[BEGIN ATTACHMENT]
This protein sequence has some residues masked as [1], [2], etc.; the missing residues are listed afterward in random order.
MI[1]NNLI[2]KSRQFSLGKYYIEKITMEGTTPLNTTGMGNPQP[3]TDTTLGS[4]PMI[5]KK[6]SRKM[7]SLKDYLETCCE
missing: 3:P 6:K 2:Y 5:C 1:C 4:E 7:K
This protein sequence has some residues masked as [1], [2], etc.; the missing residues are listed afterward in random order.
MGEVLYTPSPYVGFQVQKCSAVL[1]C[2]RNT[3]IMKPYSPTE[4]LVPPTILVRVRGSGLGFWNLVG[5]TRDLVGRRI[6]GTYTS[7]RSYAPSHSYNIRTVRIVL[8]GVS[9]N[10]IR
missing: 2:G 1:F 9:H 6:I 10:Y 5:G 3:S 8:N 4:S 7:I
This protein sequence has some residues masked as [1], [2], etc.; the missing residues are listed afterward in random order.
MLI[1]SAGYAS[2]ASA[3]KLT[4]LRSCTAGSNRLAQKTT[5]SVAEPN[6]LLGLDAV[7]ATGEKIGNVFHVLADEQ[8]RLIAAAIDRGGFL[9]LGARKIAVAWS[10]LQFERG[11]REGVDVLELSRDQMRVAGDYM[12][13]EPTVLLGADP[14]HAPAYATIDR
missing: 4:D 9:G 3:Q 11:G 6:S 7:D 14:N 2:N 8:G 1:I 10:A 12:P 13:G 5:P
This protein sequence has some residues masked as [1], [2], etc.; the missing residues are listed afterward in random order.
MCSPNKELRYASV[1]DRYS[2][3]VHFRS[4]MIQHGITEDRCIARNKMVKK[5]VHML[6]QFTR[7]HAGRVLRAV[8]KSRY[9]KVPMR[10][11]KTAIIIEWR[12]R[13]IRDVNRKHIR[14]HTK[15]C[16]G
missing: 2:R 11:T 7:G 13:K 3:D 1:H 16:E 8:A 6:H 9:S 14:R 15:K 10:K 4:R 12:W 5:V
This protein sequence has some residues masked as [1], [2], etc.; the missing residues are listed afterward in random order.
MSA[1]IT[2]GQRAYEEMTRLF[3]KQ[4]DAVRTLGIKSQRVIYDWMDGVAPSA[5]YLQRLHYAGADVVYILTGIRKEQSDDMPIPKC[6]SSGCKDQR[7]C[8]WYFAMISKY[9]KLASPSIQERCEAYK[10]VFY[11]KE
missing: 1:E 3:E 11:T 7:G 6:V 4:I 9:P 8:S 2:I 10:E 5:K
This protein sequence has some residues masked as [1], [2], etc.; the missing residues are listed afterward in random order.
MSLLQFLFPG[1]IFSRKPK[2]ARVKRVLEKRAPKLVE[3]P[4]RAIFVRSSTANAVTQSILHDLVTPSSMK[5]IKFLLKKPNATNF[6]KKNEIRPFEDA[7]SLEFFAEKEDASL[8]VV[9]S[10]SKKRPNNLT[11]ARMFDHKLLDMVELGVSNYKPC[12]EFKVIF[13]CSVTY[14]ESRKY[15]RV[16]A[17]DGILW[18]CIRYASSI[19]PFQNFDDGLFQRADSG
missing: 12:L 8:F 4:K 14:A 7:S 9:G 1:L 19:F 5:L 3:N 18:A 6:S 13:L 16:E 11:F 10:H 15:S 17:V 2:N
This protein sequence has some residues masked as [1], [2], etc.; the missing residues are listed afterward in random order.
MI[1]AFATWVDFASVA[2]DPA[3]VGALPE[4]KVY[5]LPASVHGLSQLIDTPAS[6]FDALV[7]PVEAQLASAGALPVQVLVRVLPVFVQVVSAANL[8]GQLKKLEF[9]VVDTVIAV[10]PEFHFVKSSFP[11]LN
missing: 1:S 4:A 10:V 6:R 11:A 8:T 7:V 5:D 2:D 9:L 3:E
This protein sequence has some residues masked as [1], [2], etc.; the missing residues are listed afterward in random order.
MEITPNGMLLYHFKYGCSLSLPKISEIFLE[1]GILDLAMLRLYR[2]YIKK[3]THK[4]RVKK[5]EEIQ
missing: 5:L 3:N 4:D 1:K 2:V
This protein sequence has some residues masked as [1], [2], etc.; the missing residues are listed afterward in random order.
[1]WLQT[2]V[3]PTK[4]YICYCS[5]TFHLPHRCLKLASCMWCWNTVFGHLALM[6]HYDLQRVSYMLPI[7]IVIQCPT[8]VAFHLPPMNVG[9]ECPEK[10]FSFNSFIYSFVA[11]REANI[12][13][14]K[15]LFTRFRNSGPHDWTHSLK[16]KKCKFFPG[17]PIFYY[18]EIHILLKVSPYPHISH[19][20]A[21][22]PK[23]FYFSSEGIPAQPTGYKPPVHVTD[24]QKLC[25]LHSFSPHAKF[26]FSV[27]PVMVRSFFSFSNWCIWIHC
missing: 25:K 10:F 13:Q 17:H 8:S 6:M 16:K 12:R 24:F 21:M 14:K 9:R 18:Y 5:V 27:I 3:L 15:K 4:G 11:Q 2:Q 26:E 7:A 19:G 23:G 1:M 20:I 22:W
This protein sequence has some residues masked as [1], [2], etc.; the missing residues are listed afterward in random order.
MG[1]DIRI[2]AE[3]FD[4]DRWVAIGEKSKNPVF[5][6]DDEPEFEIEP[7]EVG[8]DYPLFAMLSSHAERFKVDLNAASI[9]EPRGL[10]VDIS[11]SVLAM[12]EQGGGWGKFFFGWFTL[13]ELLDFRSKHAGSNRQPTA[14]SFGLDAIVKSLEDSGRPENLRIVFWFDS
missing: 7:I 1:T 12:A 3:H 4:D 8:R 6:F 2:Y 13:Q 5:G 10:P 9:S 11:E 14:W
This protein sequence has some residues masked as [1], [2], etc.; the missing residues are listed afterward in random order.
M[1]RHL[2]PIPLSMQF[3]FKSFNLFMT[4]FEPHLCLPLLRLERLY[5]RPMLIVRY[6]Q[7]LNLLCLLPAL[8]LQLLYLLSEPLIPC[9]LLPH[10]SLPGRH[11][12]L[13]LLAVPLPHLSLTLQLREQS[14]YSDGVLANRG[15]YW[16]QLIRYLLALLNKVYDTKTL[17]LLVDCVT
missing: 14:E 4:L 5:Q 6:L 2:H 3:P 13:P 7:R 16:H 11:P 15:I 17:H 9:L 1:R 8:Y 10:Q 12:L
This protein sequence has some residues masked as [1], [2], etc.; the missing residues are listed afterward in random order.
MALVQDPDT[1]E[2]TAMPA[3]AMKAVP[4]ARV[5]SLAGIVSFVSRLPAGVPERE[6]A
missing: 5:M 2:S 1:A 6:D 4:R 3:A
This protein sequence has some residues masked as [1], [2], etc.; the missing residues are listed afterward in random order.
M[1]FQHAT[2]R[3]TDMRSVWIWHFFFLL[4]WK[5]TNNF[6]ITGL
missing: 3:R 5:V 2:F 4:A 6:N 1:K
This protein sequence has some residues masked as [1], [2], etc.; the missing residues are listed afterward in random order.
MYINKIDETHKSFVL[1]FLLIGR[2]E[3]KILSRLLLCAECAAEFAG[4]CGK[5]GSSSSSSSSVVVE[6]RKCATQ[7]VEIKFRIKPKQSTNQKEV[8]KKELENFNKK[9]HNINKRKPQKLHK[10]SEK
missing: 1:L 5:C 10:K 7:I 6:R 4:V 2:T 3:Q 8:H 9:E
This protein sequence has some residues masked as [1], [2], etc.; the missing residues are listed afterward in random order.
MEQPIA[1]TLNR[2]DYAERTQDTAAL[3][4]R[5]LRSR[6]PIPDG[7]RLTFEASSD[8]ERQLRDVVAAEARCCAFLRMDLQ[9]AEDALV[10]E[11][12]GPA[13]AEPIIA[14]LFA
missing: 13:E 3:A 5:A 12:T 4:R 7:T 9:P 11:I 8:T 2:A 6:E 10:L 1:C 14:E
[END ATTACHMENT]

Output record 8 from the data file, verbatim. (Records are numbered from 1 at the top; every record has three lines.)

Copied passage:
This protein sequence has some residues masked as [1], [2], etc.; the missing residues are listed afterward in random order.
MEITPNGMLLYHFKYGCSLSLPKISEIFLE[1]GILDLAMLRLYR[2]YIKK[3]THK[4]RVKK[5]EEIQ
missing: 5:L 3:N 4:D 1:K 2:V